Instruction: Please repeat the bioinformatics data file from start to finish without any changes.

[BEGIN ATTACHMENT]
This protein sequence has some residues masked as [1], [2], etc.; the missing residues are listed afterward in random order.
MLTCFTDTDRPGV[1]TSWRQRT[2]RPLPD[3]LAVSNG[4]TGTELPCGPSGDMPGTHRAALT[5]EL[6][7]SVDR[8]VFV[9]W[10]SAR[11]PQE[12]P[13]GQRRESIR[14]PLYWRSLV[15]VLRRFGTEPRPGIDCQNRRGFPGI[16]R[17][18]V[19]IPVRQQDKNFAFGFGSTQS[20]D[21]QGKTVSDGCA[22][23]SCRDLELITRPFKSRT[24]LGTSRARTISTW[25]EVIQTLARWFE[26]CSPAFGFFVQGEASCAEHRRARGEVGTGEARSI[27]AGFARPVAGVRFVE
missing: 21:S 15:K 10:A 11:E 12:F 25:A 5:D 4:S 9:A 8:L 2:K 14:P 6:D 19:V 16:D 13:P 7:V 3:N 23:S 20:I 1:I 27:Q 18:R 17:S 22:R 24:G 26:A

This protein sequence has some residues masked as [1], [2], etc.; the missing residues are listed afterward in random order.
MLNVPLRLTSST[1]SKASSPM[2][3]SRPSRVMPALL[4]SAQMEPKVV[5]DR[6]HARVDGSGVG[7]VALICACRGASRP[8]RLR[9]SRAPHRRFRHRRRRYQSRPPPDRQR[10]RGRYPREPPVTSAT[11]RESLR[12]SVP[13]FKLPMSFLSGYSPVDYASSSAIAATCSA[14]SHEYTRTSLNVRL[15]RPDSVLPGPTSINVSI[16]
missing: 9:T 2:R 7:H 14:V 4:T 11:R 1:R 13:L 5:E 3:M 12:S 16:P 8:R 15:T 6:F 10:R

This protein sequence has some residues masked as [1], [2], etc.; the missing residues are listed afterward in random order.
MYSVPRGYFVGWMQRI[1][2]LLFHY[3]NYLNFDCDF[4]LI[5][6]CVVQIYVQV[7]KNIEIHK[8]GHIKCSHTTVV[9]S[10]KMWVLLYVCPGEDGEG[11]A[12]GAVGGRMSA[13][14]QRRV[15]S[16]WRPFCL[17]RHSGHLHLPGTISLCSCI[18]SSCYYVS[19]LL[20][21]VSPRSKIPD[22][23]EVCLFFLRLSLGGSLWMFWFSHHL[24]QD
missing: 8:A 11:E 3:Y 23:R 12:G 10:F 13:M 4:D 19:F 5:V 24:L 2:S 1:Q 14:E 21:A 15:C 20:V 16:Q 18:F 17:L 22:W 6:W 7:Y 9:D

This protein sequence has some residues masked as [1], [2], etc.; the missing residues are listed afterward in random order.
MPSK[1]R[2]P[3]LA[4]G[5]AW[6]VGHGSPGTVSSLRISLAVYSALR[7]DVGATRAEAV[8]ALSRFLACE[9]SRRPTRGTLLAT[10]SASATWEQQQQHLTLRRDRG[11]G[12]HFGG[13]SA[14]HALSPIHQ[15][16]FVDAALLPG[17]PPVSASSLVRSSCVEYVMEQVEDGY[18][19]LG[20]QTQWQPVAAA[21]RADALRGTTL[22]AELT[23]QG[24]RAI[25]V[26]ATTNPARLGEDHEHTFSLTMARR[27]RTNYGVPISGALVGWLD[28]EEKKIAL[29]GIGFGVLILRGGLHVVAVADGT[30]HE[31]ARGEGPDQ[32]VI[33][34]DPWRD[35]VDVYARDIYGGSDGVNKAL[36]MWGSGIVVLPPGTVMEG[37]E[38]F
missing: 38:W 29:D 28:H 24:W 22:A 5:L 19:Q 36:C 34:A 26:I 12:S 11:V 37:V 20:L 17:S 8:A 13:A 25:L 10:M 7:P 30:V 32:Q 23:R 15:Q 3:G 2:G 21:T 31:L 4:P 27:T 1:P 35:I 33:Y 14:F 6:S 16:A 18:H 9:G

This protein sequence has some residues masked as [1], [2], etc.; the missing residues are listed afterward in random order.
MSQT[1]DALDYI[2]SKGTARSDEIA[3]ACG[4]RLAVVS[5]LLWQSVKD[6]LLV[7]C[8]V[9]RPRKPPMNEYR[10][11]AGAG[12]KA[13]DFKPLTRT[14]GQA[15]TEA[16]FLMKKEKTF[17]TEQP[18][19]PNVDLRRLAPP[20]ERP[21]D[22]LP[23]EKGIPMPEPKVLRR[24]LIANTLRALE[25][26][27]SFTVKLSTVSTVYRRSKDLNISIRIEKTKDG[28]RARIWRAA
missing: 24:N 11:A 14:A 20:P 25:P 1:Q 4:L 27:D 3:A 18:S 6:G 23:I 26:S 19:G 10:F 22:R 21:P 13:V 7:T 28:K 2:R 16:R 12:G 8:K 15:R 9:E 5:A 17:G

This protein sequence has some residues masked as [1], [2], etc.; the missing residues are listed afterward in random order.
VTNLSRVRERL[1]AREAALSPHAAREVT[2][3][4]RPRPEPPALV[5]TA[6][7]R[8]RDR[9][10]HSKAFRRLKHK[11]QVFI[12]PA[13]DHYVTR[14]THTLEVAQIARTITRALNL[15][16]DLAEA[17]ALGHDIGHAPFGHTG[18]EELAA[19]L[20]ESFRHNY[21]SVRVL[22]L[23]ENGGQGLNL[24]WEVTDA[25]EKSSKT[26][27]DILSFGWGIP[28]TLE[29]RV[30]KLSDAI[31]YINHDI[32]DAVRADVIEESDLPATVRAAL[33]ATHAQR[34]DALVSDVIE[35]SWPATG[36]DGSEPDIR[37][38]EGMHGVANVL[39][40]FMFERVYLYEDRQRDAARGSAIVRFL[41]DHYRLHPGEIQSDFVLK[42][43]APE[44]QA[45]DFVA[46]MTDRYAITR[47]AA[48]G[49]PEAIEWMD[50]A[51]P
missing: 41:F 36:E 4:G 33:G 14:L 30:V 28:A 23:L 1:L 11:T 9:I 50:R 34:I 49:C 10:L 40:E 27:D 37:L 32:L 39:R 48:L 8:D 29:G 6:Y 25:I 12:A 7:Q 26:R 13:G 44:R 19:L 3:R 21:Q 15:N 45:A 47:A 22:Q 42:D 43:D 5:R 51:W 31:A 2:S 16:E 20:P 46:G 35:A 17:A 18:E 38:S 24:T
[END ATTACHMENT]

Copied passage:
This protein sequence has some residues masked as [1], [2], etc.; the missing residues are listed afterward in random order.
MLTCFTDTDRPGV[1]TSWRQRT[2]RPLPD[3]LAVSNG[4]TGTELPCGPSGDMPGTHRAALT[5]EL[6][7]SVDR[8]VFV[9]W[10]SAR[11]PQE[12]P[13]GQRRESIR[14]PLYWRSLV[15]VLRRFGTEPRPGIDCQNRRGFPGI[16]R[17][18]V[19]IPVRQQDKNFAFGFGSTQS[20]D[21]QGKTVSDGCA[22][23]SCRDLELITRPFKSRT[24]LGTSRARTISTW[25]EVIQTLARWFE[26]CSPAFGFFVQGEASCAEHRRARGEVGTGEARSI[27]AGFARPVAGVRFVE
missing: 21:S 15:K 10:A 11:E 12:F 25:A 5:D 4:S 9:A 8:L 2:K 14:P 6:D 19:V 16:D 13:P 7:V 3:N 23:S 20:I 1:I 27:Q 18:R 17:S 22:R 24:G 26:A

This protein sequence has some residues masked as [1], [2], etc.; the missing residues are listed afterward in random order.
MLNVPLRLTSST[1]SKASSPM[2][3]SRPSRVMPALL[4]SAQMEPKVV[5]DR[6]HARVDGSGVG[7]VALICACRGASRP[8]RLR[9]SRAPHRRFRHRRRRYQSRPPPDRQR[10]RGRYPREPPVTSAT[11]RESLR[12]SVP[13]FKLPMSFLSGYSPVDYASSSAIAATCSA[14]SHEYTRTSLNVRL[15]RPDSVLPGPTSINVSI[16]
missing: 9:T 2:R 7:H 14:V 4:T 11:R 1:R 13:L 5:E 3:M 12:S 16:P 8:R 15:T 6:F 10:R

This protein sequence has some residues masked as [1], [2], etc.; the missing residues are listed afterward in random order.
MYSVPRGYFVGWMQRI[1][2]LLFHY[3]NYLNFDCDF[4]LI[5][6]CVVQIYVQV[7]KNIEIHK[8]GHIKCSHTTVV[9]S[10]KMWVLLYVCPGEDGEG[11]A[12]GAVGGRMSA[13][14]QRRV[15]S[16]WRPFCL[17]RHSGHLHLPGTISLCSCI[18]SSCYYVS[19]LL[20][21]VSPRSKIPD[22][23]EVCLFFLRLSLGGSLWMFWFSHHL[24]QD
missing: 8:A 11:E 3:Y 23:R 12:G 10:F 13:M 4:D 19:F 5:V 24:L 2:S 1:Q 14:E 21:A 15:C 20:V 16:Q 18:F 17:L 22:W 6:W 7:Y 9:D

This protein sequence has some residues masked as [1], [2], etc.; the missing residues are listed afterward in random order.
MPSK[1]R[2]P[3]LA[4]G[5]AW[6]VGHGSPGTVSSLRISLAVYSALR[7]DVGATRAEAV[8]ALSRFLACE[9]SRRPTRGTLLAT[10]SASATWEQQQQHLTLRRDRG[11]G[12]HFGG[13]SA[14]HALSPIHQ[15][16]FVDAALLPG[17]PPVSASSLVRSSCVEYVMEQVEDGY[18][19]LG[20]QTQWQPVAAA[21]RADALRGTTL[22]AELT[23]QG[24]RAI[25]V[26]ATTNPARLGEDHEHTFSLTMARR[27]RTNYGVPISGALVGWLD[28]EEKKIAL[29]GIGFGVLILRGGLHVVAVADGT[30]HE[31]ARGEGPDQ[32]VI[33][34]DPWRD[35]VDVYARDIYGGSDGVNKAL[36]MWGSGIVVLPPGTVMEG[37]E[38]F
missing: 38:W 29:D 28:H 24:W 22:A 5:L 19:Q 36:C 34:A 26:I 12:S 11:V 37:V 20:L 17:S 8:A 13:A 25:L 10:M 7:P 30:V 32:Q 23:R 15:Q 3:G 2:G 21:T 31:L 4:P 27:T 1:P 35:I 33:Y 14:F 6:S 16:A 18:H 9:G

This protein sequence has some residues masked as [1], [2], etc.; the missing residues are listed afterward in random order.
MSQT[1]DALDYI[2]SKGTARSDEIA[3]ACG[4]RLAVVS[5]LLWQSVKD[6]LLV[7]C[8]V[9]RPRKPPMNEYR[10][11]AGAG[12]KA[13]DFKPLTRT[14]GQA[15]TEA[16]FLMKKEKTF[17]TEQP[18][19]PNVDLRRLAPP[20]ERP[21]D[22]LP[23]EKGIPMPEPKVLRR[24]LIANTLRALE[25][26][27]SFTVKLSTVSTVYRRSKDLNISIRIEKTKDG[28]RARIWRAA
missing: 24:N 11:A 14:A 20:P 25:P 1:Q 4:L 27:D 3:A 18:S 6:G 23:I 26:S 19:G 10:F 22:R 21:P 13:V 7:T 28:K 2:R 16:R 12:G 8:K 15:R 9:E 5:A 17:G

This protein sequence has some residues masked as [1], [2], etc.; the missing residues are listed afterward in random order.
VTNLSRVRERL[1]AREAALSPHAAREVT[2][3][4]RPRPEPPALV[5]TA[6][7]R[8]RDR[9][10]HSKAFRRLKHK[11]QVFI[12]PA[13]DHYVTR[14]THTLEVAQIARTITRALNL[15][16]DLAEA[17]ALGHDIGHAPFGHTG[18]EELAA[19]L[20]ESFRHNY[21]SVRVL[22]L[23]ENGGQGLNL[24]WEVTDA[25]EKSSKT[26][27]DILSFGWGIP[28]TLE[29]RV[30]KLSDAI[31]YINHDI[32]DAVRADVIEESDLPATVRAAL[33]ATHAQR[34]DALVSDVIE[35]SWPATG[36]DGSEPDIR[37][38]EGMHGVANVL[39][40]FMFERVYLYEDRQRDAARGSAIVRFL[41]DHYRLHPGEIQSDFVLK[42][43]APE[44]QA[45]DFVA[46]MTDRYAITR[47]AA[48]G[49]PEAIEWMD[50]A[51]P
missing: 41:F 36:E 4:G 33:G 14:L 30:V 28:A 23:L 1:L 11:T 9:I 50:R 34:I 49:C 10:L 40:E 27:D 37:L 32:L 39:R 48:L 8:D 29:G 6:Y 25:I 12:A 7:Q 26:R 13:G 44:R 19:L 3:R 21:Q 15:N 45:A 47:A 22:Q 42:D 43:D 5:R 51:W 31:A 2:S 16:E 20:P 46:G 35:A 17:A 18:E 38:S 24:T